In other words, if the siren approached the observer directly, the pitch would remain constant, at a higher than stationary pitch, until the vehicle hit him, and then immediately jump to a new lower pitch. Because the vehicle passes by the observer, the radial velocity does not remain constant, but instead varies as a function of the angle between his line of sight and the siren's velocity:
The Doppler effect for electromagnetic waves such as light is of widespread use in astronomy to measure the speed at which stars and galaxies are approaching or receding from us, resulting in so called blueshift or redshift, respectively. This may be used to detect if an apparently single star is, in reality, a close binary, to measure the rotational speed of stars and galaxies, or to detect exoplanets. This effect typically happens on a very small scale; there would not be a noticeable difference in visible light to the unaided eye. The use of the Doppler effect in astronomy depends on knowledge of precise frequencies of discrete lines in the spectra of stars.
Among the nearby stars, the largest radial velocities with respect to the Sun are +308 km/s (BD-15°4041, also known as LHS 52, 81.7 light-years away) and −260 km/s (Woolley 9722, also known as Wolf 1106 and LHS 64, 78.2 light-years away). Positive radial velocity means the star is receding from the Sun, negative that it is approaching.
Redshift is also used to measure the expansion of space, but this is not truly a Doppler effect. Rather, redshifting due to the expansion of space is known as cosmological redshift, which can be derived purely from the Robertson-Walker metric under the formalism of general relativity. Having said this, it also happens that there are detectable Doppler effects on cosmological scales, which, if incorrectly interpreted as cosmological in origin, lead to the observation of redshift-space distortions.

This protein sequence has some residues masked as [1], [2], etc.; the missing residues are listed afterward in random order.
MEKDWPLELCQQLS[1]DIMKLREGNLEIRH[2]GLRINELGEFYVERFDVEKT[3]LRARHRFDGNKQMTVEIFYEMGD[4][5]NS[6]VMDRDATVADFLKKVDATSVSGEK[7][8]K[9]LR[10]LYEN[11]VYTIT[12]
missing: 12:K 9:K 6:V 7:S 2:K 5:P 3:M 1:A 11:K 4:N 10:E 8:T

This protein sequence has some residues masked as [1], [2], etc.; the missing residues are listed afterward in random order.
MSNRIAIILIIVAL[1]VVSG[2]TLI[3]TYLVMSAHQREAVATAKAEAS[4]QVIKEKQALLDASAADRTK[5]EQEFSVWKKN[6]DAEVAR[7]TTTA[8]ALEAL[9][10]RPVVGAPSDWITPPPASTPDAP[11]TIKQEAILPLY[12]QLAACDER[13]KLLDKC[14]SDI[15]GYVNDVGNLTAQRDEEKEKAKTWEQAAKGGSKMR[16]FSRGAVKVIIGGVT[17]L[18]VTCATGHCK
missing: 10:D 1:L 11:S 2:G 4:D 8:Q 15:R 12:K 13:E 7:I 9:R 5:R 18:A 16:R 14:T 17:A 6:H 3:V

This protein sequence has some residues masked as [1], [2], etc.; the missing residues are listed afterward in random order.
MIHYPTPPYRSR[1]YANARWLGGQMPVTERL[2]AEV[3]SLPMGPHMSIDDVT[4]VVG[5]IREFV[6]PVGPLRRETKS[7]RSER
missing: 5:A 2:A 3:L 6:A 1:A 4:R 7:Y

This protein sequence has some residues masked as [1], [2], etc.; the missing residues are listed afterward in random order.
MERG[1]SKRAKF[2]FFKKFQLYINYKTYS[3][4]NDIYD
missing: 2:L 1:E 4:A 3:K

The Doppler effect is used in some types of radar, to measure the velocity of detected objects. A radar beam is fired at a moving target — e.g. a motor car, as police use radar to detect speeding motorists — as it approaches or recedes from the radar source. Each successive radar wave has to travel farther to reach the car, before being reflected and re-detected near the source. As each wave has to move farther, the gap between each wave increases, increasing the wavelength. In some situations, the radar beam is fired at the moving car as it approaches, in which case each successive wave travels a lesser distance, decreasing the wavelength. In either situation, calculations from the Doppler effect accurately determine the car's velocity. Moreover, the proximity fuze, developed during World War II, relies upon Doppler radar to detonate explosives at the correct time, height, distance, etc.